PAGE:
Two young girls, one holding a chicken and the other holding a handful of eggs
When our pets are unwell, we turn to our local vet, but did you know that vets also work on the frontline of emergency disease detection? Our animal disease experts at the Australian Animal Health Laboratory (AAHL) have been busy training the people who work on the frontline of biosecurity, bringing them up to date with the latest information about emergency animal diseases that could devastate Australia’s livestock industry.
Each year, our staff at AAHL run the Emergency Animal Disease Symposium (EADS) to bring veterinary practitioners, animal health managers, diagnosticians and livestock industry representatives together to learn and refresh their training on disease identification.
This is good news for our farmers and good news for us because there is always a risk that an exotic animal disease could be introduced despite our strict quarantine procedures.
“Being able to recognise, rapidly diagnose and manage an Emergency Animal Disease lies at the heart of protecting the health of Australia’s primary industries and its people,” says Sam McCullough, Deputy Director of AAHL.
“It is crucial not only for our vet industry, but also for our livestock producers and industry advisers to have the knowledge and skills to monitor, recognise and report signs of emergency animal diseases early on.”
“And it is essential that our staff at AAHL are ready to respond rapidly to disease outbreaks of national impact,” says McCullough.
An exterior view of the building which is the Australian Animal Health Laboratory, a large rectangular concrete building.
A particular focus of this year’s symposium was on bird diseases, one of which is avian influenza.
Although Australia has so far been fortunate to never have a reported outbreak of the deadly H7N9 bird flu (which devastated China’s chicken industry in 2013), you may be surprised to know that we have had 7 outbreaks of different strains of avian influenza, the most recent being in Young, NSW in 2013.
If you don’t remember hearing about it, it may be because it was quickly identified, reported to authorities and acted on to eradicate the disease and there was no opportunity for significant further spread.
This is a perfect example of why it is so important that the people at the frontline are well trained to detect and respond quickly.
It is also a perfect example of how our scientists at AAHL worked together with colleagues around the world to fine tune and validate a test to detect the H7N9 virus in Asian poultry. The diagnostic skills of our scientists at AAHL are key to Australia being ready to manage an emergency animal disease outbreak.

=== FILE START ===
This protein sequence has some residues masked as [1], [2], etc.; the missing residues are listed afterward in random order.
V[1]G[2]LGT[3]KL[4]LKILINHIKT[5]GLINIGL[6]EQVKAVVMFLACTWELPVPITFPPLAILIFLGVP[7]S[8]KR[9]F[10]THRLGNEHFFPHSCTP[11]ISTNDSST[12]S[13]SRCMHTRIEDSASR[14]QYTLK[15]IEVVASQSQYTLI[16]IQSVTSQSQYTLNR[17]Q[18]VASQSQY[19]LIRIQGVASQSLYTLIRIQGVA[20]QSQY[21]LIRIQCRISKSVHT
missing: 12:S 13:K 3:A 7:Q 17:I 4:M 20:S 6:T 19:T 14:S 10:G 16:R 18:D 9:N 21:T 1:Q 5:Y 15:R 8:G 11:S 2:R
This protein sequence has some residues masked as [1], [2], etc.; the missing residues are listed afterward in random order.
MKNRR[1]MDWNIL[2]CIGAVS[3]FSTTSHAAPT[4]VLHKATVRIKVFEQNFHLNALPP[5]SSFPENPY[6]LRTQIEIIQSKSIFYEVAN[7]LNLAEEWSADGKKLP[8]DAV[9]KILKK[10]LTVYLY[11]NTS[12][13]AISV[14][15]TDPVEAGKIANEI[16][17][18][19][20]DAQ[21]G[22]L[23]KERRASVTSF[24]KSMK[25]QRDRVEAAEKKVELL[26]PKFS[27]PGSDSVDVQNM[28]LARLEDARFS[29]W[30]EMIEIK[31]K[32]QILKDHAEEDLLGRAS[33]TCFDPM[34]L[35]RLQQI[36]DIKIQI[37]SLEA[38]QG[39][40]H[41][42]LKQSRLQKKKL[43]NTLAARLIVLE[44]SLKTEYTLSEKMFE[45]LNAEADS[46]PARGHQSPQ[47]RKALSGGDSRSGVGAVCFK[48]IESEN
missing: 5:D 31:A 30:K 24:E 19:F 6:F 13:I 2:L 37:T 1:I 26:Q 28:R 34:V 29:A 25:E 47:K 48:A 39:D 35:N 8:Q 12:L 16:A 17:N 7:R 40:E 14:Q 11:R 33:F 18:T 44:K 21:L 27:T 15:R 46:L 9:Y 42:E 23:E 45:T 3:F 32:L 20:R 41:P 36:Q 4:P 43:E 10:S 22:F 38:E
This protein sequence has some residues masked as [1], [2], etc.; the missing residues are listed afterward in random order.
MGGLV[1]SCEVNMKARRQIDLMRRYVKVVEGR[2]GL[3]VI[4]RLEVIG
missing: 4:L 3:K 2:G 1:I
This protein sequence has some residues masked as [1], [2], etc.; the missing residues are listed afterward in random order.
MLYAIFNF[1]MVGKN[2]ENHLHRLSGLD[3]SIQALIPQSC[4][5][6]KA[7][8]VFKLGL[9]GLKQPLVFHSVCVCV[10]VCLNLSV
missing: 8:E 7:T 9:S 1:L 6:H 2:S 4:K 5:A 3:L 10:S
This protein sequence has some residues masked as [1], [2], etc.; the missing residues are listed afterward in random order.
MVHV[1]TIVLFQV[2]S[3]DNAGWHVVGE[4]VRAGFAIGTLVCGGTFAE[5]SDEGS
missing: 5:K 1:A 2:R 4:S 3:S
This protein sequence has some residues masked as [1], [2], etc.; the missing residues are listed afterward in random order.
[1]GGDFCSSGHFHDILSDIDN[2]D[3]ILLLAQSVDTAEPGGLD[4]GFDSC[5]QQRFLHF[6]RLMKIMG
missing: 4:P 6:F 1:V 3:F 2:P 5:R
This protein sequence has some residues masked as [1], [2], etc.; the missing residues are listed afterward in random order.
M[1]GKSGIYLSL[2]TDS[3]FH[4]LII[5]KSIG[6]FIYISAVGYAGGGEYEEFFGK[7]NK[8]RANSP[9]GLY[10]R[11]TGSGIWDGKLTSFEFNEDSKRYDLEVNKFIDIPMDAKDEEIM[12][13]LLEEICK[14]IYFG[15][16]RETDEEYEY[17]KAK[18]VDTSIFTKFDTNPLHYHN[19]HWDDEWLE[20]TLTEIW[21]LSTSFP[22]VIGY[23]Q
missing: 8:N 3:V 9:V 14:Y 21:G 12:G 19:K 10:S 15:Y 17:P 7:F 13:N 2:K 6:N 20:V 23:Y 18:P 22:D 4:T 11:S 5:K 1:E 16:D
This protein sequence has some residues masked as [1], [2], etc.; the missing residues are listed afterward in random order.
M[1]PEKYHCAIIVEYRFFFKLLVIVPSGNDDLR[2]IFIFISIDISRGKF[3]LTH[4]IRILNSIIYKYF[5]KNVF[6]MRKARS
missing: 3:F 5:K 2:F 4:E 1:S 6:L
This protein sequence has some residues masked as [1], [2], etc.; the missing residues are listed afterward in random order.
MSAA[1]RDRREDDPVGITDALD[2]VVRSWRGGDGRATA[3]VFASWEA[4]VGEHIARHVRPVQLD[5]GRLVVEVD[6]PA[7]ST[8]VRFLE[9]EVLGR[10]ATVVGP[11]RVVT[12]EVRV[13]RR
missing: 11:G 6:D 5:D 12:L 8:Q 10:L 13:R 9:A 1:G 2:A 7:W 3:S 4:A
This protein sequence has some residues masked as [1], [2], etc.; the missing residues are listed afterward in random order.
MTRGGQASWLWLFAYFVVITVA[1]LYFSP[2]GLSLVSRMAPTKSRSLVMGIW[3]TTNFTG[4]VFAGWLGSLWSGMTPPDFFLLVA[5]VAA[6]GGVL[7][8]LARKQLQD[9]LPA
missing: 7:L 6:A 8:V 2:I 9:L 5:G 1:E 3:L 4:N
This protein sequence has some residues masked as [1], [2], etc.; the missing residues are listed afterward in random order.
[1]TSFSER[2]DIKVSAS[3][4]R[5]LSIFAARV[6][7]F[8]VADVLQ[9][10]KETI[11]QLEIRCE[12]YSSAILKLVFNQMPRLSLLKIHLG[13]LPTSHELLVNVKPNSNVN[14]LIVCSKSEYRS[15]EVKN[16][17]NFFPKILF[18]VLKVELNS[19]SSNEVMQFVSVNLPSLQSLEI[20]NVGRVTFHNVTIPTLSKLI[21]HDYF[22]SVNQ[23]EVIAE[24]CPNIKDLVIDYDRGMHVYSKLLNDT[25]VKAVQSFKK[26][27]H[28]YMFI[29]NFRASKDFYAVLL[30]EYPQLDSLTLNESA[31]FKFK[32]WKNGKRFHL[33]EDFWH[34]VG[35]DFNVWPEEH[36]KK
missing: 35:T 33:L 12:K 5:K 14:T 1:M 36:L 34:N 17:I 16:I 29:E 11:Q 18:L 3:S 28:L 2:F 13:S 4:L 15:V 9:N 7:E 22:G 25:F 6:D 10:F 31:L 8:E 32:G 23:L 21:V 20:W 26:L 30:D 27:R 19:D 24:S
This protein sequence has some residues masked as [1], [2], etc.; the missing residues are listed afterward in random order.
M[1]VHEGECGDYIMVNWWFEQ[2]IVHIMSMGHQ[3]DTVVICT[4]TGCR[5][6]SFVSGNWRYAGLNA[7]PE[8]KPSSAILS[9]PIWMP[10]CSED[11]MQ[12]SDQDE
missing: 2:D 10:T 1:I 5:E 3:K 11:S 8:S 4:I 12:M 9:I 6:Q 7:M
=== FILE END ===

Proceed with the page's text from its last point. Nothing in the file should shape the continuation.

You could think of them as scientists at a forensic laboratory supporting a biosecurity crime scene investigation. They are ready to respond around the clock to examine the samples from potential exotic and emergency disease incidents, allowing such diseases to be ruled out or to ensure rapid implementation of control strategies.
The EAD Symposium is just one way that AAHL supports the broader biosecurity system in Australia and beyond, providing the vital information needed to keep those people on the frontline continually updated with knowledge and skills to recognise the signs of disease that could cripple our agricultural industries.
Three femail scientists attending the symposium
Attending the symposium, LtoR, Kim Halpin (AAHL), Heather McKimm (Charles Sturt University) and Marta Hernandez-Jover (Charles Sturt University)Show descriptionHide description
“Our commitment to ongoing training strengthens our ability to protect Australia from outbreaks of known and unknown potential threats.” McCullough says.
The event was accredited by the Australian Veterinary Association (AVA) and attending vets received continuing education points, which are an essential component of professional development.
The Emergency Animal Diseases Symposium was hosted at the Australian Animal Health laboratory (AAHL) on the 26th and 27th October, 2016. The Symposium was supported by the University of Melbourne, Charles Sturt University and the Department of Agriculture and Water Resources.
You can read more about our work at the Australian Animal Health Laboratory here.